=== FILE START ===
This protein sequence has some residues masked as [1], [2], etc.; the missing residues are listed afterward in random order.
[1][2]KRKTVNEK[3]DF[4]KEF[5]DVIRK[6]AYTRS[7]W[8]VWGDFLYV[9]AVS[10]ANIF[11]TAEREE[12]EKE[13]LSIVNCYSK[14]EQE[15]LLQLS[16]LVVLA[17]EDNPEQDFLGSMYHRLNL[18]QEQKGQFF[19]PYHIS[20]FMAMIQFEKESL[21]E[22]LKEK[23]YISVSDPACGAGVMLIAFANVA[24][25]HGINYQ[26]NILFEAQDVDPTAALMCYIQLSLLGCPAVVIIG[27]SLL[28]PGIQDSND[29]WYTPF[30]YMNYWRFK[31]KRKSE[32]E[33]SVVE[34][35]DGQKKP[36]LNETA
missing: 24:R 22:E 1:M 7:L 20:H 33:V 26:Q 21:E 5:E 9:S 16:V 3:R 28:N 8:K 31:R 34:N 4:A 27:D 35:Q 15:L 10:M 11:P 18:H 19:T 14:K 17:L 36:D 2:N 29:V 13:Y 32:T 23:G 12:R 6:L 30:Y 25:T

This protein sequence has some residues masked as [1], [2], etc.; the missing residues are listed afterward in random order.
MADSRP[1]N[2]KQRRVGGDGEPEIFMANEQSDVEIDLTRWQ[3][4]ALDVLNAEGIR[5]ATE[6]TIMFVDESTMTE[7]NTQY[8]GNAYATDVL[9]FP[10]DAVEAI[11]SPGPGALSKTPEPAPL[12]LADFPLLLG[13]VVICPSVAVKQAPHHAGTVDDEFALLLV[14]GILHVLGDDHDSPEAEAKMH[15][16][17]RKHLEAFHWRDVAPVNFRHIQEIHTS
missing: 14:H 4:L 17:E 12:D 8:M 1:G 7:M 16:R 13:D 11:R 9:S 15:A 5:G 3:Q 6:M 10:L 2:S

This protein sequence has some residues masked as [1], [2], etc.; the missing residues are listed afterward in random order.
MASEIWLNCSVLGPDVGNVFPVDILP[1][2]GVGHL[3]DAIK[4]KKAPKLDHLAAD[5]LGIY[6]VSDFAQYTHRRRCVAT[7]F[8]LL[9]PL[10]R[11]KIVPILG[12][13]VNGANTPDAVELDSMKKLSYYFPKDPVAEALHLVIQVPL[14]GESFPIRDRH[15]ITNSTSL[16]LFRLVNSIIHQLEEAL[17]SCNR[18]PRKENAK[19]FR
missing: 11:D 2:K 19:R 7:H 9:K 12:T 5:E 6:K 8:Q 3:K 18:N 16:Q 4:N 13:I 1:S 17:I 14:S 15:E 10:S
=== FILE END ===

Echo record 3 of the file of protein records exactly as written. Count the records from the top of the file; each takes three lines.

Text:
This protein sequence has some residues masked as [1], [2], etc.; the missing residues are listed afterward in random order.
MASEIWLNCSVLGPDVGNVFPVDILP[1][2]GVGHL[3]DAIK[4]KKAPKLDHLAAD[5]LGIY[6]VSDFAQYTHRRRCVAT[7]F[8]LL[9]PL[10]R[11]KIVPILG[12][13]VNGANTPDAVELDSMKKLSYYFPKDPVAEALHLVIQVPL[14]GESFPIRDRH[15]ITNSTSL[16]LFRLVNSIIHQLEEAL[17]SCNR[18]PRKENAK[19]FR
missing: 11:D 2:K 19:R 7:H 9:K 12:T 5:E 6:K 8:Q 3:K 18:N 16:Q 4:N 13:I 1:S 17:I 14:S 15:E 10:S